Another possibility is the traveling ionospheric disturbance (TID) associated with the polarization electric field. It was suggested that the TIDs/gravity waves (GWs) rising from the tropospheric origins could induce zonal polarization electric fields and favor EPB development regardless of the presence of PRE (see Fig. 1 of Abdu, 2019). In this regard, the perturbation waves linked with the Tonga volcano eruption on 15 January 2022, which are manifested as TIDs at the ionosphere altitude, have been reported in recent papers (e.g., Lin et al., 2022; Zhang et al., 2022). These TIDs were suggested to travel at the sound speed ~340 m/s and arrived at the Asian sector ~6 h after the eruption (~11:00 UT). Figure 5a shows the AIRS observation of concentric stratospheric GWs. Note that the observations were a composite of different images taken at different times during ~13:00–18:00 UT. The average time stamp of each AIRS orbit is marked at the bottom of each snapshot. The plot shows clearly the GWs with epicenter at the Tonga volcano, which can reach the Asian longitudes even after 13 h of the volcanic eruption. Figures 5b5c show the detrended TEC (dTEC, calculated by subtracting the 60-min running average) observed from the satellites G01 and G32 at 8 GNSS sites along the path approximately between Tonga and the magnetic dip equator at the Asian longitudes. Figures 5d5e present the dTEC and ROTI at the Asian longitudes along the magnetic dip equator, averaged using all the data at 0–15° N (which is within the area ±7.5° astride the magnetic dip equator). It can be seen from Figure 5c that wave signatures were detected sequentially along the passage from Tonga to Asia after the volcano eruption at 04:14:45 UT. When the perturbations arrived at the equatorial ionosphere in the Asian longitudes around sunset at 10:00 UT, the EPBs were then observed afterwards. Figure 5f shows the plasma virtual heights at several selected frequencies derived from the Ledong ionosonde. The virtual height at the plasma frequency of 5.0 MHz after subtracting the 60-min running average was also plotted as the black asterisk curve. It can be seen that the F layer was elevated during 09:30–11:30 UT (indicated by the black arrow), with increasing and periodically oscillating virtual heights. The observation indicated that besides the background electric field, the F layer might be further elevated by the TID-induced polarization electric field.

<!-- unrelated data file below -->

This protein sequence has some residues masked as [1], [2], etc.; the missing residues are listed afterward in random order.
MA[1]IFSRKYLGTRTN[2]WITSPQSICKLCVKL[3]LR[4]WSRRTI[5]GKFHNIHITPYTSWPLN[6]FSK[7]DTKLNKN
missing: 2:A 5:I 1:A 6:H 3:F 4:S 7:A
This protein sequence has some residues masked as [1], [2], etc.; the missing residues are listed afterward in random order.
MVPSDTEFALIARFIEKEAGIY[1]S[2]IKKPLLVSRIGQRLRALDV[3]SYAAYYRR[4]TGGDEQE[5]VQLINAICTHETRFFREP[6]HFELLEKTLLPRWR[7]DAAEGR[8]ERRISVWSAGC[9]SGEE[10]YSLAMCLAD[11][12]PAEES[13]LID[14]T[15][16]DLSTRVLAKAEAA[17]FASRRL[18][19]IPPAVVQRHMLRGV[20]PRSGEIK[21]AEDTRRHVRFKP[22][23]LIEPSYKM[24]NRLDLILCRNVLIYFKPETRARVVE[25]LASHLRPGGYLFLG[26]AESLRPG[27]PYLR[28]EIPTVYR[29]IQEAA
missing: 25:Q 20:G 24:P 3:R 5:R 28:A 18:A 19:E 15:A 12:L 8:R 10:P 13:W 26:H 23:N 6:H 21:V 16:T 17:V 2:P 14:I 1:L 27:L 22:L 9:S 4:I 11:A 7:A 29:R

thumbnail Figure 5

(a) AIRS observation of concentric stratospheric gravity waves in 4.3 μm radiance. (b) The geographic locations of GNSS sites (triangles) and IPP trajectories (black and blue solid curves) connecting Tonga to the magnetic dip equator conjugate to the East/Southeast Asia. (c) The dTEC obtained from the GPS satellites G01 and G32 for the GNSS sites in (b). (d) The dTEC and (e) ROTI at the Asian longitudes along the magnetic dip equator averaged using all the data at 0–15° N. (f) The plasma virtual heights at several selected frequencies derived from the Ledong ionosonde and the 60-min filtered virtual height at the plasma frequency 5.0 MHz (black asterisk curve). The red stars and black dashed curves in (a)–(b) mark the location of the Tonga volcano and the magnetic dip equator, respectively. The blue star in (b) marks the location of Ledong. The red asterisks in (c) indicate the E-region sunset at the location of each site. The red dashed curves in (d)–(e) denote the E-region sunset terminator. The black arrow in (f) indicates the elevation of the F layer bottomside.